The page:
Renuka Kirpalani: We've just experienced the Rubicon Trail in the new Wrangler, but is that solid off-roading capability always going to be the Jeep DNA, or do you feel compelled that because of how markets are changing, you might need to move towards a soft-roader at some point of time?
Steve Zanlunghi: Yes, absolutely. The Jeep brand was born and raised off-road; it is the brand's DNA. Every Jeep that we build will have our functional pillars – freedom, passion, adventure and authenticity. I think the Rubicon Trail absolutely magnifies what the DNA is, which is that authenticity of being off-road. So yes, we'll have the Jeep Wrangler, which will always be our icon, but then we'll also have other variants in the Jeep line-up that may not be the full four-wheel-drive, go-across-the-Rubicon-Trail type, because we do cater to a growing SUV market, and we understand people might not always want that capability. The Jeep Wrangler, however, will always have that capability and functionality.
Q: For decades, Jeep has been a very strong American brand. What is your strategy to make the brand more global?
SZ: If you look back to 2014, we were only building vehicles and industrialising in one country and that was the US; now, we've expanded to building in six different countries where we have assembly plants. So, what we're doing is we're getting into localisation. Obviously, now we're expanding from just building in the US to building Jeeps in Italy, Brazil, China, Mexico, and also obviously in India.
Q: Jeep has previously maintained that the Wrangler will only be assembled in the US but do you think that will change over a period of time because, to expand your footprint, you would need to localise, especially in markets like ours.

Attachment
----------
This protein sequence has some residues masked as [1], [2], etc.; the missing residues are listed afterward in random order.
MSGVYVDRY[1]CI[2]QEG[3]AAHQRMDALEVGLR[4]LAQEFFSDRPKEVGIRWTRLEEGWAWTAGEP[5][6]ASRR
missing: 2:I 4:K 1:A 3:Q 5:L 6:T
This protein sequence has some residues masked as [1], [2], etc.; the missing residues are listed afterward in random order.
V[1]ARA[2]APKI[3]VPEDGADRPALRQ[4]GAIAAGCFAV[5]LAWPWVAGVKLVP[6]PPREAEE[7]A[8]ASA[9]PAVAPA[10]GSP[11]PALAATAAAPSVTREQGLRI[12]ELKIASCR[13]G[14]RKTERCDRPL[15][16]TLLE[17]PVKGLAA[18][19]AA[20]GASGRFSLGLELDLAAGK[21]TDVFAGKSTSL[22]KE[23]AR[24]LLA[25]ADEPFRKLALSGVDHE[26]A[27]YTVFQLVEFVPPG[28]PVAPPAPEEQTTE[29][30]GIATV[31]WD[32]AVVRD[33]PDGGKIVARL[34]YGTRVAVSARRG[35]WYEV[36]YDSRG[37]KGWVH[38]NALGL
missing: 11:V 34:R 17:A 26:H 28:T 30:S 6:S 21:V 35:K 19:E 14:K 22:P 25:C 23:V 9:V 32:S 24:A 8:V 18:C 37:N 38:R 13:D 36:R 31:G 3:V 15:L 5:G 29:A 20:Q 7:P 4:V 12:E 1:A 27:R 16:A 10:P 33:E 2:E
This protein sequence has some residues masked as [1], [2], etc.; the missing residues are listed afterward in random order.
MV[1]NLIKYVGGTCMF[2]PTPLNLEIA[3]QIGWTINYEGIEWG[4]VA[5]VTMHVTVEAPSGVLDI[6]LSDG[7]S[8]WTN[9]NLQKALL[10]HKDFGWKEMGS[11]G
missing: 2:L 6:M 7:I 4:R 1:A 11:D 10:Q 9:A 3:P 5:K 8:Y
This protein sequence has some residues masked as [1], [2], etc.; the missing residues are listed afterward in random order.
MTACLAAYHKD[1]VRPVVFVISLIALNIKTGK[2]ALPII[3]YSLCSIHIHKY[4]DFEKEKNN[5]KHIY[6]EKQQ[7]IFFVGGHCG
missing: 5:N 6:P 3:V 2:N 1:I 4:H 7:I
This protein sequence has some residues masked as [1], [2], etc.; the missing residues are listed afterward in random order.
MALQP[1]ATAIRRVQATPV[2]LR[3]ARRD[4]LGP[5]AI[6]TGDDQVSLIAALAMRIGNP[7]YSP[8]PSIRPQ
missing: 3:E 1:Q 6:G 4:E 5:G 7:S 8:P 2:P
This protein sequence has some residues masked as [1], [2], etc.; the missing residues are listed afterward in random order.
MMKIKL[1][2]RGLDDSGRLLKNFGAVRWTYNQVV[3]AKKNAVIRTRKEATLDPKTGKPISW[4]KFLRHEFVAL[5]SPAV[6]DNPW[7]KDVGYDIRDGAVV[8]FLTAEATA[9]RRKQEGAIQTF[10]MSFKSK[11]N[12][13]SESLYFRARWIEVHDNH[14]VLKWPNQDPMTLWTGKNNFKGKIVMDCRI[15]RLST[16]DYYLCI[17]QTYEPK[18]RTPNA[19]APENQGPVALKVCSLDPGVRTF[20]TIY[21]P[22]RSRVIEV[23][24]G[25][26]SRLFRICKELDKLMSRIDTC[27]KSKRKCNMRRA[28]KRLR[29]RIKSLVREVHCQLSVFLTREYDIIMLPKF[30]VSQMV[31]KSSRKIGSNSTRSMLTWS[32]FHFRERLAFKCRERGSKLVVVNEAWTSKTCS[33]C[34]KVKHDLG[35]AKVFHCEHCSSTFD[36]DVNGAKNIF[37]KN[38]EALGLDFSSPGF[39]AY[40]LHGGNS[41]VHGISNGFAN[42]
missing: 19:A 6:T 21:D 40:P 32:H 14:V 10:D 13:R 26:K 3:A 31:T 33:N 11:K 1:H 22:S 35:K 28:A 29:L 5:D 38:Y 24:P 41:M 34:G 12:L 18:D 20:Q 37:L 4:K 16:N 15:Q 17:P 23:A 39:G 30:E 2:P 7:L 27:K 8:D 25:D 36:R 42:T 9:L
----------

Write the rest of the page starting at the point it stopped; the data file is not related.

SZ: Yeah absolutely, you need to localise, but the Jeep Wrangler in particular will always be built in the US because that is our icon. And for certain markets where you have high duties, like in India, the Wrangler becomes an icon or a halo vehicle. We obviously did the research and the Jeep Compass has been very well received in the Indian market, and we do have an assembly plant there, and we are looking at and studying other projects too.
Q: What is your strategy to keep the Compass moving in India?
SZ: When we launched the Compass in India, it blew away all our expectations with how popular it was. And what we were doing – and it's part of the strategy – was a long-term strategy and not a short-term one, because we know we're building the brand in India. We weren't there two years ago, and I believe the Jeep brand there has big equity, so what we're doing is to keep the Compass fresh and alive, we're going to bring different variants; within the next six months, you will see a few other variants of the Compass that we've been working on for a while.
Q: There's also been talk of a B-SUV, that it has been delayed or it may not come to India at all – what can you tell us about that?
SZ: We're not going to comment on future products. We are studying two additional vehicles for the Indian market – nothing's been confirmed but we are studying all the different options that we have that would be specific and would fit the Indian market. We also use the Indian market not just for local production but also as an export hub to right-hand-drive markets such as Australia, New Zealand, South Africa, UK, so we're very proud and happy to have that localised production for the Indian market as well as for export markets.
Q: When you're building future products, do you intend to build and assemble them in India and then use them for export as well?
SZ: It just depends on the type of product. If the product does fit other markets that are right-hand-drive, then we can export.